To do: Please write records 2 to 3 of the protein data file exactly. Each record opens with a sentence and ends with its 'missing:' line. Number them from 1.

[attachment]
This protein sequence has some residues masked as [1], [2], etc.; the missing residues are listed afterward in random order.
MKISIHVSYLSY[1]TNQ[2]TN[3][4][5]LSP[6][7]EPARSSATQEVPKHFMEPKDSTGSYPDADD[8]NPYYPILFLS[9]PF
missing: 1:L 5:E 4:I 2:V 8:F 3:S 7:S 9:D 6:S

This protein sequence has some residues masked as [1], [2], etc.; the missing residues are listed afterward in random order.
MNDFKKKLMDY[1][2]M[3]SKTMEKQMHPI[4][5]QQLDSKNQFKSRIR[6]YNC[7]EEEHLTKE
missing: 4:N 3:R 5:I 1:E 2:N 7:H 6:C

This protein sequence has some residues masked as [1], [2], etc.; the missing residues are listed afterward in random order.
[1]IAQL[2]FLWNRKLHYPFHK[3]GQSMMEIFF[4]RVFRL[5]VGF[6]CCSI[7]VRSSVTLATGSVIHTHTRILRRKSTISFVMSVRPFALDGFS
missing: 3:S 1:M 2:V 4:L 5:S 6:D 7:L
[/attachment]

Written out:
This protein sequence has some residues masked as [1], [2], etc.; the missing residues are listed afterward in random order.
MNDFKKKLMDY[1][2]M[3]SKTMEKQMHPI[4][5]QQLDSKNQFKSRIR[6]YNC[7]EEEHLTKE
missing: 4:N 3:R 5:I 1:E 2:N 7:H 6:C

This protein sequence has some residues masked as [1], [2], etc.; the missing residues are listed afterward in random order.
[1]IAQL[2]FLWNRKLHYPFHK[3]GQSMMEIFF[4]RVFRL[5]VGF[6]CCSI[7]VRSSVTLATGSVIHTHTRILRRKSTISFVMSVRPFALDGFS
missing: 3:S 1:M 2:V 4:L 5:S 6:D 7:L